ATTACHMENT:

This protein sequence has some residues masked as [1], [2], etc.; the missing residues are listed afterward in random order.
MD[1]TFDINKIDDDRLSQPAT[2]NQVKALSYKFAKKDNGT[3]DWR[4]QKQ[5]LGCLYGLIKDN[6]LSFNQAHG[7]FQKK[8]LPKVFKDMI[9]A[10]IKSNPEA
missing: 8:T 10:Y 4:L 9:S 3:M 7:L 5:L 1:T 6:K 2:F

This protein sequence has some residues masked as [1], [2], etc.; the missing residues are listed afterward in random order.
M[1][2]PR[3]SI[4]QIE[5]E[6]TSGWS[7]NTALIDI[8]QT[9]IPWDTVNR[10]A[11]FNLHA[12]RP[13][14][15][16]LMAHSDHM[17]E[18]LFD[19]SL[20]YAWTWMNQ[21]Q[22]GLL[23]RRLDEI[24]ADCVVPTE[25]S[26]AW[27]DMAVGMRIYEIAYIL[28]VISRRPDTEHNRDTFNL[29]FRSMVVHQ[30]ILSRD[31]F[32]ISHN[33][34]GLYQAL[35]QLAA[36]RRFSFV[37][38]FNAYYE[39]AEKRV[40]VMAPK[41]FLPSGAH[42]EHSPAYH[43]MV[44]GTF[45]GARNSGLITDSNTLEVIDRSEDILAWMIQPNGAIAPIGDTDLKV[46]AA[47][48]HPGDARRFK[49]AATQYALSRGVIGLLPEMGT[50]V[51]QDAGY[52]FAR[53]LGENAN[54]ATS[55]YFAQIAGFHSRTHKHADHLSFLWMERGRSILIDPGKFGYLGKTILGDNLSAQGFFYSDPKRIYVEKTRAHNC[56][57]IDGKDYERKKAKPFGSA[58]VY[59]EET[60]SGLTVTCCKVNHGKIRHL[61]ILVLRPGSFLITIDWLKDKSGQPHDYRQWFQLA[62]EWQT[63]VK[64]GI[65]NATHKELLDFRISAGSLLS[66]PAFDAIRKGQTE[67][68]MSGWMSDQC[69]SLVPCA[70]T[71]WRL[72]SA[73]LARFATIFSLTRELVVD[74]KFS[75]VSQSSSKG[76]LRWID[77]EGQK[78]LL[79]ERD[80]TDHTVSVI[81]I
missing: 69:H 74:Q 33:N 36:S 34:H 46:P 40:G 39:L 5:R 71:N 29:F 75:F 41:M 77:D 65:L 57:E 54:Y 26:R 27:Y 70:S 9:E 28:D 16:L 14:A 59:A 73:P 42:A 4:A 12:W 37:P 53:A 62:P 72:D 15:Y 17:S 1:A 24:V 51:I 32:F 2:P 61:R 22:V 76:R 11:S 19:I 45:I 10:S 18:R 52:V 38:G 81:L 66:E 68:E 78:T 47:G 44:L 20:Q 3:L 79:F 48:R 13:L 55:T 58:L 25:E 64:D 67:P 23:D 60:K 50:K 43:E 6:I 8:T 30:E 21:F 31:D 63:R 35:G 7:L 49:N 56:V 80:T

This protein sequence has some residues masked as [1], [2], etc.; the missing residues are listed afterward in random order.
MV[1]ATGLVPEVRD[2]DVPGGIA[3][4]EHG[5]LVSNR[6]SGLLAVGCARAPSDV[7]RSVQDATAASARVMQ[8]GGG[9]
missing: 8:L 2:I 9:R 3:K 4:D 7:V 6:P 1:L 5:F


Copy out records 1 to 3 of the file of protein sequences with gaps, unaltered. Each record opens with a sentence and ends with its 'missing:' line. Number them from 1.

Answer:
This protein sequence has some residues masked as [1], [2], etc.; the missing residues are listed afterward in random order.
MD[1]TFDINKIDDDRLSQPAT[2]NQVKALSYKFAKKDNGT[3]DWR[4]QKQ[5]LGCLYGLIKDN[6]LSFNQAHG[7]FQKK[8]LPKVFKDMI[9]A[10]IKSNPEA
missing: 8:T 10:Y 4:L 9:S 3:M 7:L 5:L 1:T 6:K 2:F

This protein sequence has some residues masked as [1], [2], etc.; the missing residues are listed afterward in random order.
M[1][2]PR[3]SI[4]QIE[5]E[6]TSGWS[7]NTALIDI[8]QT[9]IPWDTVNR[10]A[11]FNLHA[12]RP[13][14][15][16]LMAHSDHM[17]E[18]LFD[19]SL[20]YAWTWMNQ[21]Q[22]GLL[23]RRLDEI[24]ADCVVPTE[25]S[26]AW[27]DMAVGMRIYEIAYIL[28]VISRRPDTEHNRDTFNL[29]FRSMVVHQ[30]ILSRD[31]F[32]ISHN[33][34]GLYQAL[35]QLAA[36]RRFSFV[37][38]FNAYYE[39]AEKRV[40]VMAPK[41]FLPSGAH[42]EHSPAYH[43]MV[44]GTF[45]GARNSGLITDSNTLEVIDRSEDILAWMIQPNGAIAPIGDTDLKV[46]AA[47][48]HPGDARRFK[49]AATQYALSRGVIGLLPEMGT[50]V[51]QDAGY[52]FAR[53]LGENAN[54]ATS[55]YFAQIAGFHSRTHKHADHLSFLWMERGRSILIDPGKFGYLGKTILGDNLSAQGFFYSDPKRIYVEKTRAHNC[56][57]IDGKDYERKKAKPFGSA[58]VY[59]EET[60]SGLTVTCCKVNHGKIRHL[61]ILVLRPGSFLITIDWLKDKSGQPHDYRQWFQLA[62]EWQT[63]VK[64]GI[65]NATHKELLDFRISAGSLLS[66]PAFDAIRKGQTE[67][68]MSGWMSDQC[69]SLVPCA[70]T[71]WRL[72]SA[73]LARFATIFSLTRELVVD[74]KFS[75]VSQSSSKG[76]LRWID[77]EGQK[78]LL[79]ERD[80]TDHTVSVI[81]I
missing: 69:H 74:Q 33:N 36:S 34:H 46:P 40:G 39:L 5:R 71:N 29:F 75:F 41:M 77:D 65:L 57:E 54:Y 26:R 27:Y 70:S 9:E 28:D 16:L 14:A 59:A 73:P 42:A 4:A 12:W 37:P 53:A 62:P 72:D 15:Y 17:S 1:A 24:V 51:I 32:F 2:P 61:R 22:V 76:R 11:S 19:I 45:I 10:S 18:R 52:V 38:G 81:L 66:E 68:E 78:T 47:G 44:L 20:Q 3:L 79:F 48:R 13:L 55:T 58:L 25:E 64:D 67:P 23:D 60:K 50:K 43:E 6:I 8:T 30:E 21:F 31:D 63:R 35:G 7:L 49:N 56:V 80:T

This protein sequence has some residues masked as [1], [2], etc.; the missing residues are listed afterward in random order.
MV[1]ATGLVPEVRD[2]DVPGGIA[3][4]EHG[5]LVSNR[6]SGLLAVGCARAPSDV[7]RSVQDATAASARVMQ[8]GGG[9]
missing: 8:L 2:I 9:R 3:K 4:D 7:V 6:P 1:L 5:F